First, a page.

Of the 9 different geographic census divisions that FHFA tracks, house prices have increased the most year over year in the Pacific and increased the least in the Middle Atlantic region.

FHFA Regions

House Price Bubbles And Buyer Overconfidence

An Extrapolative Model of House Price Dynamics:

A modest approximation by homebuyers leads house prices to display three features that are present in the data but usually missing from perfectly rational models: momentum at one-year horizons, mean reversion at five-year horizons, and excess longer-term volatility relative to fundamentals. Valuing a house involves forecasting the current and future demand to live in the surrounding area. Buyers forecast using past transaction prices. Approximating buyers do not adjust for the expectations of past buyers, and instead assume that past prices reflect only contemporaneous demand, as with a capitalization rate formula. Consistent with survey evidence, this approximation leads buyers to expect increases in the market value of their homes after recent house price increases, to fail to anticipate the price busts that follow booms, and to be overconfident in their assessments of the housing market.

U.S. Existing Home Sales Increase To Annual Rate Of 4.88 Million In February

Total existing-home sales, which are completed transactions that include single-family homes, townhomes, condominiums and co-ops, increased 1.2% in February to a seasonally adjusted annual rate of 4.88 million. This annual rate is 4.7% higher than the 4.66 million-unit level in February 2014.

Lawrence Yun, NAR chief economist, says although February sales showed modest improvement, there’s been some stagnation in the market in recent months. “Insufficient supply appears to be hampering prospective buyers in several areas of the country and is hiking prices to near unsuitable levels,” he said. “Stronger price growth is a boon for homeowners looking to build additional equity, but it continues to be an obstacle for current buyers looking to close before rates rise.”

Adds Yun, “Severe below-freezing winter weather likely had an impact on sales as more moderate activity was observed in the Northeast and Midwest compared to other regions of the country.”

“With all indications pointing to a rate increase from the Federal Reserve this year – perhaps as early as this summer – affordability concerns could heighten as home prices and rents both continue to exceed wages,” adds Yun.

Existing Home Sales Change

The existing home sales rate decreased in 2 out of 4 U.S. regions in February:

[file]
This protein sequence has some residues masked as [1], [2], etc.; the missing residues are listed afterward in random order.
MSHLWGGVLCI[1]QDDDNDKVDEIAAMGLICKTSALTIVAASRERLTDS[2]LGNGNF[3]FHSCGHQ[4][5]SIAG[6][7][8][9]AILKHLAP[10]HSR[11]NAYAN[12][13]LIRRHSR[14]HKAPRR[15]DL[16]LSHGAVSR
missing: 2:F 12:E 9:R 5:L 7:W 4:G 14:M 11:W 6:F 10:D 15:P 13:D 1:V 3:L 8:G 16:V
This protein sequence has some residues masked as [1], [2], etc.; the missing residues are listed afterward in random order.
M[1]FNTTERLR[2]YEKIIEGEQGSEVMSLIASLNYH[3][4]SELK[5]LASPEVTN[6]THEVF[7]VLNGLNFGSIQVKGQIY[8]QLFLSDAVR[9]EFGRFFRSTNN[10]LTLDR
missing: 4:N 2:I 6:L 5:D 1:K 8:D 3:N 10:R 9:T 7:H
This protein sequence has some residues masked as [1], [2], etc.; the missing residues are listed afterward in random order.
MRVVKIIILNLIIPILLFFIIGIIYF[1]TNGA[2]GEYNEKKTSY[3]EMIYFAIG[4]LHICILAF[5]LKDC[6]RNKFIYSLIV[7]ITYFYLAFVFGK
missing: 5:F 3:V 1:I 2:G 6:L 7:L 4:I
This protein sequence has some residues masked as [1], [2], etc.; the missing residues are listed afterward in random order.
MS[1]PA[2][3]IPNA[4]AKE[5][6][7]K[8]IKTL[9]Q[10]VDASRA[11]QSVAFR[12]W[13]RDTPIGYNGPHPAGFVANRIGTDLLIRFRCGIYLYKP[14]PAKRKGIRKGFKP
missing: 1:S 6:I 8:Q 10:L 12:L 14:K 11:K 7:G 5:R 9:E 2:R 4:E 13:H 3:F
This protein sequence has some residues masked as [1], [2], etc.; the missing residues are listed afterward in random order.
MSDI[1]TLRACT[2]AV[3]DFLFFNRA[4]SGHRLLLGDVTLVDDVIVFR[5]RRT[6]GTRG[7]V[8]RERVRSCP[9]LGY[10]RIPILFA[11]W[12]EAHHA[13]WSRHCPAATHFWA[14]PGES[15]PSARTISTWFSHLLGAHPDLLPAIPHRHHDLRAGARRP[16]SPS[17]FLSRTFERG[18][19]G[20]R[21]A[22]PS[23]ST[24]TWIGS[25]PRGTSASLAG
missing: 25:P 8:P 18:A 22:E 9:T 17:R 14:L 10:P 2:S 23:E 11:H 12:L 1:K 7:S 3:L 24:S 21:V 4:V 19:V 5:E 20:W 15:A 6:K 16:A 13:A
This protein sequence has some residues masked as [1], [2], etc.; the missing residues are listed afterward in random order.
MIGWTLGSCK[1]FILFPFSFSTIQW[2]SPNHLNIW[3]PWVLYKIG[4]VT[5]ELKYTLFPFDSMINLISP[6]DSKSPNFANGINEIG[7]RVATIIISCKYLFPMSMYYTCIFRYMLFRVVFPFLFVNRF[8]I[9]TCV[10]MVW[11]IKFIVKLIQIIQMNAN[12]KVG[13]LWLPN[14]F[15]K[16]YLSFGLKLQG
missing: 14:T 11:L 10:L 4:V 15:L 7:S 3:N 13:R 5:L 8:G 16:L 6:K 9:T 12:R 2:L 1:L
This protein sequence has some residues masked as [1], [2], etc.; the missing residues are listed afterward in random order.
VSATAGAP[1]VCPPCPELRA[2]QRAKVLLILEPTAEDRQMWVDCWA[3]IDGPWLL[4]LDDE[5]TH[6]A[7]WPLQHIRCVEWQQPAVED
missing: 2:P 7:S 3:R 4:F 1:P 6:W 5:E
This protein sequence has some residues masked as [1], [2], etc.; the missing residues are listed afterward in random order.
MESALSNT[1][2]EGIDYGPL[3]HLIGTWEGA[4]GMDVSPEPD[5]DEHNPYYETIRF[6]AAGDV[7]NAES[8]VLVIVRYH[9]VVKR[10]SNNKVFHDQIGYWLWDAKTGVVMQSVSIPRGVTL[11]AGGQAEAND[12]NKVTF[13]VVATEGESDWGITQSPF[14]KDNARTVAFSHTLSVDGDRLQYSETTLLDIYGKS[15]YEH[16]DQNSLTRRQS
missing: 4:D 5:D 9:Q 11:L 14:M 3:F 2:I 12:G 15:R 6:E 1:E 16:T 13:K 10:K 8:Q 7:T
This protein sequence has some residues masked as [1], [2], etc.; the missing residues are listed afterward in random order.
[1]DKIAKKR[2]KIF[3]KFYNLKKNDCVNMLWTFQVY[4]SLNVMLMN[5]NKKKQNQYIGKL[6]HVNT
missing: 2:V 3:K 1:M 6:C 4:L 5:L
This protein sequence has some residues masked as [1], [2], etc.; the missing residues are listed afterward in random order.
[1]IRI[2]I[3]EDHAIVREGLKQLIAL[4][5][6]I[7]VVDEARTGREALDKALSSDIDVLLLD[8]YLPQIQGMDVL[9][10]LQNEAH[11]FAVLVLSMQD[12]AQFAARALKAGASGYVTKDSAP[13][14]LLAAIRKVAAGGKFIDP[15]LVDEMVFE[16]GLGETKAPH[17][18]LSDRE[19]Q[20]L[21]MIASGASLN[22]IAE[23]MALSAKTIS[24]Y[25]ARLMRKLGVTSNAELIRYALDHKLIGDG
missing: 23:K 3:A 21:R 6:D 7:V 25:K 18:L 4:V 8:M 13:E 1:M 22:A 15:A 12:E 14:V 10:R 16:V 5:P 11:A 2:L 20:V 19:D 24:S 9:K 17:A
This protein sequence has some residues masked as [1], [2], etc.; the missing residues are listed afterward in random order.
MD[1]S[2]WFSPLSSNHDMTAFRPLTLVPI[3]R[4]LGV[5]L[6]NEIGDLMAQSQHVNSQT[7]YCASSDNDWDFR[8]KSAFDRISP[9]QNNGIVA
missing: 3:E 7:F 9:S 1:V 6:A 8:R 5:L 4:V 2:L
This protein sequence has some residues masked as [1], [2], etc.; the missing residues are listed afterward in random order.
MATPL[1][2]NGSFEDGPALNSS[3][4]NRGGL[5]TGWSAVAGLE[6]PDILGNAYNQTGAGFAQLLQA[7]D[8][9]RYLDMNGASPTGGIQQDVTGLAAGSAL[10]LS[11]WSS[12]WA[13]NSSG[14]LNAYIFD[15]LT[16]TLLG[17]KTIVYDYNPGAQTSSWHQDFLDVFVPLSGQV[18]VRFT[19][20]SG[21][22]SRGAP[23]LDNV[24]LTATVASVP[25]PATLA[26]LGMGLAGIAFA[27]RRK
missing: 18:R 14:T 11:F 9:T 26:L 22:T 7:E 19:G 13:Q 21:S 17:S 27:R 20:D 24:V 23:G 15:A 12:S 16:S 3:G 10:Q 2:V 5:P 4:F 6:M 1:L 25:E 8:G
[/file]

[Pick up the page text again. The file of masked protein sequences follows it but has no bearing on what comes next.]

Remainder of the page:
• Northeast: 0.58 million from 0.62 million month prior.
  • Midwest: 1.08 million from 1.08 million month prior.
  • South: 2.11 million from 2.07 million month prior.
  • West: 1.11 million from 1.05 million month prior.

Existing Home Sales

Total housing inventory at the end of February increased 1.6% to 1.89 million existing homes available for sale. That represents a 4.6 month supply at the current sales pace. Unsold inventory is down 0.5% from a year ago, when there were 1.90 million existing homes available for sale.

Existing Home Sales Supply

The median time on market for all homes was 62 days in February. That is down from 69 days in January. Short sales were on the market for a median of 120 days, while foreclosures typically sold in 58 days, and non-distressed homes took 61 days. 34% of homes sold in February were on the market for less than a month.

The national median existing home price for all housing types was $202,600, up 7.5% from a year ago.

Exiszting Home Sales Price

CFNAI Contracts To -0.11 In February

The Chicago Fed’s National Activity Index (CFNAI) was a reading of -0.11 in February, down from January’s revised reading of -0.10. The negative figure indicates that the index is below its historical trend. The index’s 3-month moving average is at -0.08.

48 of the 85 individual indicators made positive contributions to the CFNAI in February, while 37 made negative contributions. 46 indicators improved from January to February, while 39 indicators deteriorated. Of the indicators that improved, 10 made negative contributions.

The Production and Income index component registered -0.07 from -0.20 last month. Employment and Hours was +0.11 from +0.16, Personal Consumption and Housing was -0.17 from -0.07, and Sales, Orders, and Inventories was +0.02 from +0.01.

CFNAI Components

CFNAI

Production and Income

Employment and Hours

Consumption and Housing

Sales and Orders

The CFNAI is a weighted average of 85 indicators of national economic activity drawn from four broad categories of data: 1) production and income; 2) employment, unemployment, and hours; 3) personal consumption and housing; and 4) sales, orders, and inventories. Each of these data series measures some aspect of overall macroeconomic activity. 

It is constructed to have an average value of zero and a standard deviation of one. Since economic activity tends toward trend growth rate over time, a positive index reading corresponds to growth above trend and a negative index reading corresponds to growth below trend.